Towing the Line

Apparently the New Republic published an article by a soldier in Iraq describing some bad behavior he had observed committed by some US troops.

Read Jon Swift to get a snarky view of the reaction of the right blogosphere. (BTW… he has a link to a video taken from inside a hummer driving in Baghdad – its worth a watch.)

I have no idea if the guy from TNR is lying or not and I don’t read TNR. I do recognize that bad things happen in war, and if whether its accurate or not, its extremely unlikely that no soldiers in Iraq are behaving more or less as described. So what I found interesting about the views from the right is the idea that someone with real concern … would have reported such behavior to the authorities.

So I went rummaging around and found this fascinating paper presented military’s Joint Services Conference On Professional Ethics. It describes a few examples of, um, “distaste for independent thinkers” that have occurred in the military.

Consider the difference in the career paths that happened two characters involved peripherally in My Lai massacre. (Also noted in the report I cited.)

Hugh Thompson, who tried to stop the massacre, was “at grave risk of being courts-martialed for his actions and was ostracized and eventually involuntarily discharged from the U.S. Army.” On the other hand, Major Colin Powell, “refuted and disparaged the few enlisted soldiers who came forth to report the atrocity” and we all know where he eventually ended up.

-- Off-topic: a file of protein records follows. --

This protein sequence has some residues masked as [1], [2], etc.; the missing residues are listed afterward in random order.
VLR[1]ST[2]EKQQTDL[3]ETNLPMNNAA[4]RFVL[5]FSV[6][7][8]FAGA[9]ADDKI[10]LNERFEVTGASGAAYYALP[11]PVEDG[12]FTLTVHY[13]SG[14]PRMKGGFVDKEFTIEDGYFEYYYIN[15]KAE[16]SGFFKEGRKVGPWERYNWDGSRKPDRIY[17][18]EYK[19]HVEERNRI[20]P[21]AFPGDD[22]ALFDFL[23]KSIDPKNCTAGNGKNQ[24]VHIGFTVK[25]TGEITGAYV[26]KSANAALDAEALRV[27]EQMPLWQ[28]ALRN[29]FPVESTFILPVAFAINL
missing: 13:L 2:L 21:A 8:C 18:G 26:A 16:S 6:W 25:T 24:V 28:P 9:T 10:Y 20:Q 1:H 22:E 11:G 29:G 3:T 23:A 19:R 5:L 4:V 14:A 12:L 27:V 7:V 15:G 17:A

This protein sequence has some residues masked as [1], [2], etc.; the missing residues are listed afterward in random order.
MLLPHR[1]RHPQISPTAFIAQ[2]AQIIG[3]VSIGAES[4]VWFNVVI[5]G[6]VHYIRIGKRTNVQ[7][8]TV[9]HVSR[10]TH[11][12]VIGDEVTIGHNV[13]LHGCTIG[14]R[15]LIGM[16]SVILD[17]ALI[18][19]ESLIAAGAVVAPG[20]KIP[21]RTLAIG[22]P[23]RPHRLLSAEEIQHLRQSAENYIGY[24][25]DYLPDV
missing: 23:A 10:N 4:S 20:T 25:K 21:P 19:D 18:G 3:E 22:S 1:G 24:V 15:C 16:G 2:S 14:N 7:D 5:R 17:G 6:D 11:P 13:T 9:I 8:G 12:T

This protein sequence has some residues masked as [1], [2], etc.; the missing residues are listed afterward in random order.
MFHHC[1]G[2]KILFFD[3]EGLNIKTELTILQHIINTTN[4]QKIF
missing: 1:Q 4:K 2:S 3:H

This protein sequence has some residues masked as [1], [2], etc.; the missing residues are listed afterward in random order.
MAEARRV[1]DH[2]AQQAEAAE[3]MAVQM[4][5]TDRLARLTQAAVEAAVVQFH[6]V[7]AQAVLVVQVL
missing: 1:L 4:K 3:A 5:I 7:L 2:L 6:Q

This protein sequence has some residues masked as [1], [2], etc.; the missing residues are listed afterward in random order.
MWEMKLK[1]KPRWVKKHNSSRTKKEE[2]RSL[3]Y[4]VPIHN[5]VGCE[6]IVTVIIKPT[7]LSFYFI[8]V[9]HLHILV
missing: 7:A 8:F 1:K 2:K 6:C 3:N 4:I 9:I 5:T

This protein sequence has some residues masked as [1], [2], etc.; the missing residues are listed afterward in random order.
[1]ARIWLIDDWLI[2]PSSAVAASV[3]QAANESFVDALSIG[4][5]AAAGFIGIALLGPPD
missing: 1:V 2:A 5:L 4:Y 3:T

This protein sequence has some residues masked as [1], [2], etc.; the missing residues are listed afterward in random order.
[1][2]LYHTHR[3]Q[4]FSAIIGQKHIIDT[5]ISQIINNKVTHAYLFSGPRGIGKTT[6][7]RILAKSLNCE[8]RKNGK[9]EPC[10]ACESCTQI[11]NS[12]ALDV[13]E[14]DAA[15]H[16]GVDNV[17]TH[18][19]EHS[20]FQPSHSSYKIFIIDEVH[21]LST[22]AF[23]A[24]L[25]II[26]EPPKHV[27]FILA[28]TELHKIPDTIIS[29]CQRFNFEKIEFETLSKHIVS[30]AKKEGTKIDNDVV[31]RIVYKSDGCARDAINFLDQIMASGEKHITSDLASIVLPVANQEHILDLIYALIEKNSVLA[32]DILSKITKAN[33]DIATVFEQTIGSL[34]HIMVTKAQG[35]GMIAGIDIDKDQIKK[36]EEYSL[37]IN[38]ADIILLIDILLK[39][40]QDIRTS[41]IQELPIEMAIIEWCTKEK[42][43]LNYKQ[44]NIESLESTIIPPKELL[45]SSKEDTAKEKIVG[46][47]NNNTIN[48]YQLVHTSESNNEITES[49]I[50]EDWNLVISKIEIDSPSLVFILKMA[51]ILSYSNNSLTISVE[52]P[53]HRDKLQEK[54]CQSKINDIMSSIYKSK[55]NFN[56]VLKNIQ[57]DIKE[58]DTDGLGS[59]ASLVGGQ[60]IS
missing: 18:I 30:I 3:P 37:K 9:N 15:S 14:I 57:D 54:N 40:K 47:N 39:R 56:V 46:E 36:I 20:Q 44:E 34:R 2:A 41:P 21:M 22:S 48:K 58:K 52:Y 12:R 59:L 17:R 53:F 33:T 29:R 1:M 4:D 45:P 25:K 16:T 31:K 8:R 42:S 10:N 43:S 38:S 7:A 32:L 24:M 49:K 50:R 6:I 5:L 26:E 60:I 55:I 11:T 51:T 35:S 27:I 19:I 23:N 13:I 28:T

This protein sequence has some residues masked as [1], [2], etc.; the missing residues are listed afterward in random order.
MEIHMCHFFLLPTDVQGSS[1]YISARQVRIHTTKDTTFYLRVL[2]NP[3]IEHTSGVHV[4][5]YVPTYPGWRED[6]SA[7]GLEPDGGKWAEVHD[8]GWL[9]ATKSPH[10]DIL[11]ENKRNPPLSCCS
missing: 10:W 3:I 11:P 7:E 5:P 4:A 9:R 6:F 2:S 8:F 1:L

More recently, there was the Tillman incident, and the Jessica Lynch incident… but those were the well-known incidents. Perhaps you feel those were all the incidents… who would know about most of them? Who would know what happened to the people involved?

And given how long it takes for the record to be set right in the cases where it is set right (again, we all remember who made out better in the end – Thompson or Colin Powell, just as one example), why would we expect anyone to speak up? Seriously?


Aside 1. I find it interesting that at one point Powell was seriously considered a presidential contender. Its not just the My Lai massacre, he also was involved in Iran Contra. Clearly towing the line what people look for in a soldier.


This post should not be understood as anti-military. In my opinion, most large organization – and that includes most large corporations – develop a certain amount of groupthink and punish those who violate that groupthink. Regular readers know I’ve written about that in the past.